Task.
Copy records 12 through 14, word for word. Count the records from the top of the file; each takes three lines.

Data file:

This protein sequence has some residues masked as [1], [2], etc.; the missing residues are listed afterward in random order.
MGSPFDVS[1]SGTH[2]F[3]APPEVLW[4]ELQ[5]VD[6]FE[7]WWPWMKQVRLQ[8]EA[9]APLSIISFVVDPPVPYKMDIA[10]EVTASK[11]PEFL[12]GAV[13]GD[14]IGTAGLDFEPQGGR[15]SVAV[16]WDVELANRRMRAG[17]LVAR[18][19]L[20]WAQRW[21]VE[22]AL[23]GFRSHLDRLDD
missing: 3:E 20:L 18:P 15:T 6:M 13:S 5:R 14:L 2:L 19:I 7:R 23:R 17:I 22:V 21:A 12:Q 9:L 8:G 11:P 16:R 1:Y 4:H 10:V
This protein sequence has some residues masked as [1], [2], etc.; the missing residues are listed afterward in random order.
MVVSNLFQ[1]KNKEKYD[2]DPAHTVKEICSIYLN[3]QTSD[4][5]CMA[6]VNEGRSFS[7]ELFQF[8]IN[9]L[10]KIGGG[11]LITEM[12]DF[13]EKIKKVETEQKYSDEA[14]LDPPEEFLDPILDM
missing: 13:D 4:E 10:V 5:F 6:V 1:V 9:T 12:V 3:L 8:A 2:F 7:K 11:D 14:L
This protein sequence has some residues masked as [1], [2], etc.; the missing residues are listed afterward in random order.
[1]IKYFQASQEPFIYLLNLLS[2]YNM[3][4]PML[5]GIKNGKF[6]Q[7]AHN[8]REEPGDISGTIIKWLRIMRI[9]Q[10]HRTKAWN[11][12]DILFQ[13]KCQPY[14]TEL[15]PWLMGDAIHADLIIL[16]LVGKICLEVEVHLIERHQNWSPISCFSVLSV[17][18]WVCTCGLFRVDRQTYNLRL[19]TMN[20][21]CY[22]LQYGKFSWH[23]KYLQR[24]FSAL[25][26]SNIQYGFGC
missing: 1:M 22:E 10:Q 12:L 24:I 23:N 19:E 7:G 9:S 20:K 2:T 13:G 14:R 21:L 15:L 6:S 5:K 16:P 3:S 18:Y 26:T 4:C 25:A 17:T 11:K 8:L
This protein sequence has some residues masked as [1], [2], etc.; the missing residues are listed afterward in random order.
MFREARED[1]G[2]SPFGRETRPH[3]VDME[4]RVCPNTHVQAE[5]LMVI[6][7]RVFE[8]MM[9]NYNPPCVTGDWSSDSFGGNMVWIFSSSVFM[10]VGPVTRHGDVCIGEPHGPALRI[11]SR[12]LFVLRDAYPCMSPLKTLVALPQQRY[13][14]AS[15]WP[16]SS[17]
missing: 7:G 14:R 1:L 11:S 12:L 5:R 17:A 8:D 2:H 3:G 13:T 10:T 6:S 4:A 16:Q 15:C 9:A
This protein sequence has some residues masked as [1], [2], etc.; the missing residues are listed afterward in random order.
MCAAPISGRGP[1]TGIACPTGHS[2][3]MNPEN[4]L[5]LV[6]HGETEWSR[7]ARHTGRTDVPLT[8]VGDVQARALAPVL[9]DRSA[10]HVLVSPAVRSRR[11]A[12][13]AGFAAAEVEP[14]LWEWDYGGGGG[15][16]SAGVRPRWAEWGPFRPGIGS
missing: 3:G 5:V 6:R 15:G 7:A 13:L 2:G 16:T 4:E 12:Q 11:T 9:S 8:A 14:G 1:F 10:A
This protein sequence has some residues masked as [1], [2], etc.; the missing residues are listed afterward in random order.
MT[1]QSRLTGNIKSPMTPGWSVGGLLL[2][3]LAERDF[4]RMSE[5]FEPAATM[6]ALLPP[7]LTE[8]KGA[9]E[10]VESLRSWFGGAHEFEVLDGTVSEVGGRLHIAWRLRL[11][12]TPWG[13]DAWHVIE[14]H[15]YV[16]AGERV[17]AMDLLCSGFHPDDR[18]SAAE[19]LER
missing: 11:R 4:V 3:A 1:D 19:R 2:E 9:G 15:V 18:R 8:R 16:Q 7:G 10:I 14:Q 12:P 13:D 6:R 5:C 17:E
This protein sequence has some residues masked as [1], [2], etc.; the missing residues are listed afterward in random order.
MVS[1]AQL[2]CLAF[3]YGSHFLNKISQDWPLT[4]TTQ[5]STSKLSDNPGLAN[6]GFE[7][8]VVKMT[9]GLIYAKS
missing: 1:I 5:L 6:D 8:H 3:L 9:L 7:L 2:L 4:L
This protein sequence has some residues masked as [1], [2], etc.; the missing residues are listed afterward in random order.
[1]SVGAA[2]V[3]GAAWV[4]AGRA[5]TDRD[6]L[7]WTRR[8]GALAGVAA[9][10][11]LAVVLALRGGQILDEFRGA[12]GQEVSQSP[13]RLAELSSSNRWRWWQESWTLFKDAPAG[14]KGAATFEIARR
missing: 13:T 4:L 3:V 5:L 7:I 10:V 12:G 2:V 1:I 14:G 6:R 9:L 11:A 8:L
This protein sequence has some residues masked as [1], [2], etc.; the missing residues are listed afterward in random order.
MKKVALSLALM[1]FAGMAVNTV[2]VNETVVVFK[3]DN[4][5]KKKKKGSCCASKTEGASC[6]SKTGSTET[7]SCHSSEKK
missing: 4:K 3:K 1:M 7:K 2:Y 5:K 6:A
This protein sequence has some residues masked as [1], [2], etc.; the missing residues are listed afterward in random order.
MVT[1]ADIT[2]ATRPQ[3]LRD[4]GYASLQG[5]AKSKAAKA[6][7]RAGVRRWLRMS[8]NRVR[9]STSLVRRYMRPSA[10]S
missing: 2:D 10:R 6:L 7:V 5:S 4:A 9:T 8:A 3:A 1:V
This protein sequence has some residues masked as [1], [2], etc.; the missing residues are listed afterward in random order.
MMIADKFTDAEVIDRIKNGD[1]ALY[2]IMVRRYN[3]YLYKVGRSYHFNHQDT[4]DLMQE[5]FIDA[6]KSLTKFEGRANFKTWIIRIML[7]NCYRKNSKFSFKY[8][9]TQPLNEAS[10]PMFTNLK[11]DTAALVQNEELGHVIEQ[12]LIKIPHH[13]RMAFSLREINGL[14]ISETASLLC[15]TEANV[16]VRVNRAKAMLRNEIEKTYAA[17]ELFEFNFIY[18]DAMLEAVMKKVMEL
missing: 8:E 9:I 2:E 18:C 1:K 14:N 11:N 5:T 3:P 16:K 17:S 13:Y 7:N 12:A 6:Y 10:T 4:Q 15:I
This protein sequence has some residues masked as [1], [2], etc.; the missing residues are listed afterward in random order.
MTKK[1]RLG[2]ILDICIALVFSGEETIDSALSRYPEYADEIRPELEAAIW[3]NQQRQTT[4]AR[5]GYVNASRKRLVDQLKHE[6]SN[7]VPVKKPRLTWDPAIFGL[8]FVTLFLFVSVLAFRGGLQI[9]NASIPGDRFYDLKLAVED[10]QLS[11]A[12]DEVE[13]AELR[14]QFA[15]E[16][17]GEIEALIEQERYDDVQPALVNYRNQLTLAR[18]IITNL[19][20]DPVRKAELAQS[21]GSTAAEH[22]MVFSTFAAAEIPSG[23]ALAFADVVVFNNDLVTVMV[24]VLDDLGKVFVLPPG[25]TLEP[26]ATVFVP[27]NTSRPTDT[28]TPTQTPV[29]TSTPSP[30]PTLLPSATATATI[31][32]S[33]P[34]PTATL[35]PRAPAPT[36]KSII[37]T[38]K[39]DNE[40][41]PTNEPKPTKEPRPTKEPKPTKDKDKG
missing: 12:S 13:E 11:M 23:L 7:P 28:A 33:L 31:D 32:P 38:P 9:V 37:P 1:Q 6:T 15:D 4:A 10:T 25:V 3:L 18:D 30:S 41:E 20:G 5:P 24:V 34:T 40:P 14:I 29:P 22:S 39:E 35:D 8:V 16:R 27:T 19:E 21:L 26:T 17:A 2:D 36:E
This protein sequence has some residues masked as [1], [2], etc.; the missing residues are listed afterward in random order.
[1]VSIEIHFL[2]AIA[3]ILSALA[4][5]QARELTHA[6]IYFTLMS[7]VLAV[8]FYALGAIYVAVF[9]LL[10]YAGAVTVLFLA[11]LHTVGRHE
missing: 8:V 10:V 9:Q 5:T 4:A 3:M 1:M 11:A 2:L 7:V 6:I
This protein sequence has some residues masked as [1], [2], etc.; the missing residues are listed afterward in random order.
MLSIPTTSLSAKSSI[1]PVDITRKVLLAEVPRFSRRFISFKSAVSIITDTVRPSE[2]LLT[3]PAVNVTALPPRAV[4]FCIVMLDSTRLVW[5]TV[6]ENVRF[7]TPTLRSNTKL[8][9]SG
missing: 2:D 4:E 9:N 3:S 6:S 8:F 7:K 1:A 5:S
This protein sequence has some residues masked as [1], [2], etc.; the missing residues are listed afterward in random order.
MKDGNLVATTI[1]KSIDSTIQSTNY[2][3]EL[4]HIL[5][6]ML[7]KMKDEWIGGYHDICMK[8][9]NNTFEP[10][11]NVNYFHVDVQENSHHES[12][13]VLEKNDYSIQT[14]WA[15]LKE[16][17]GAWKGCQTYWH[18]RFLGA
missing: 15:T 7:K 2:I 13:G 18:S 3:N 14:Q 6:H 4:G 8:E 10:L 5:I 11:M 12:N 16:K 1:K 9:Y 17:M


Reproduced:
This protein sequence has some residues masked as [1], [2], etc.; the missing residues are listed afterward in random order.
MTKK[1]RLG[2]ILDICIALVFSGEETIDSALSRYPEYADEIRPELEAAIW[3]NQQRQTT[4]AR[5]GYVNASRKRLVDQLKHE[6]SN[7]VPVKKPRLTWDPAIFGL[8]FVTLFLFVSVLAFRGGLQI[9]NASIPGDRFYDLKLAVED[10]QLS[11]A[12]DEVE[13]AELR[14]QFA[15]E[16][17]GEIEALIEQERYDDVQPALVNYRNQLTLAR[18]IITNL[19][20]DPVRKAELAQS[21]GSTAAEH[22]MVFSTFAAAEIPSG[23]ALAFADVVVFNNDLVTVMV[24]VLDDLGKVFVLPPG[25]TLEP[26]ATVFVP[27]NTSRPTDT[28]TPTQTPV[29]TSTPSP[30]PTLLPSATATATI[31][32]S[33]P[34]PTATL[35]PRAPAPT[36]KSII[37]T[38]K[39]DNE[40][41]PTNEPKPTKEPRPTKEPKPTKDKDKG
missing: 12:S 13:E 11:M 23:L 7:P 28:A 33:L 31:D 32:P 38:P 9:V 37:P 1:Q 6:T 15:D 4:A 10:T 25:V 3:L 18:D 30:S 41:E 20:G 5:P 24:V 34:T 40:P 14:I 29:P 22:S 39:E 35:D 8:V 16:R 27:T 19:E 21:L 26:T 17:A 2:D 36:E
This protein sequence has some residues masked as [1], [2], etc.; the missing residues are listed afterward in random order.
[1]VSIEIHFL[2]AIA[3]ILSALA[4][5]QARELTHA[6]IYFTLMS[7]VLAV[8]FYALGAIYVAVF[9]LL[10]YAGAVTVLFLA[11]LHTVGRHE
missing: 8:V 10:V 9:Q 5:T 4:A 3:M 1:M 11:A 2:L 7:V 6:I
This protein sequence has some residues masked as [1], [2], etc.; the missing residues are listed afterward in random order.
MLSIPTTSLSAKSSI[1]PVDITRKVLLAEVPRFSRRFISFKSAVSIITDTVRPSE[2]LLT[3]PAVNVTALPPRAV[4]FCIVMLDSTRLVW[5]TV[6]ENVRF[7]TPTLRSNTKL[8][9]SG
missing: 2:D 4:E 9:N 3:S 6:S 8:F 7:K 1:A 5:S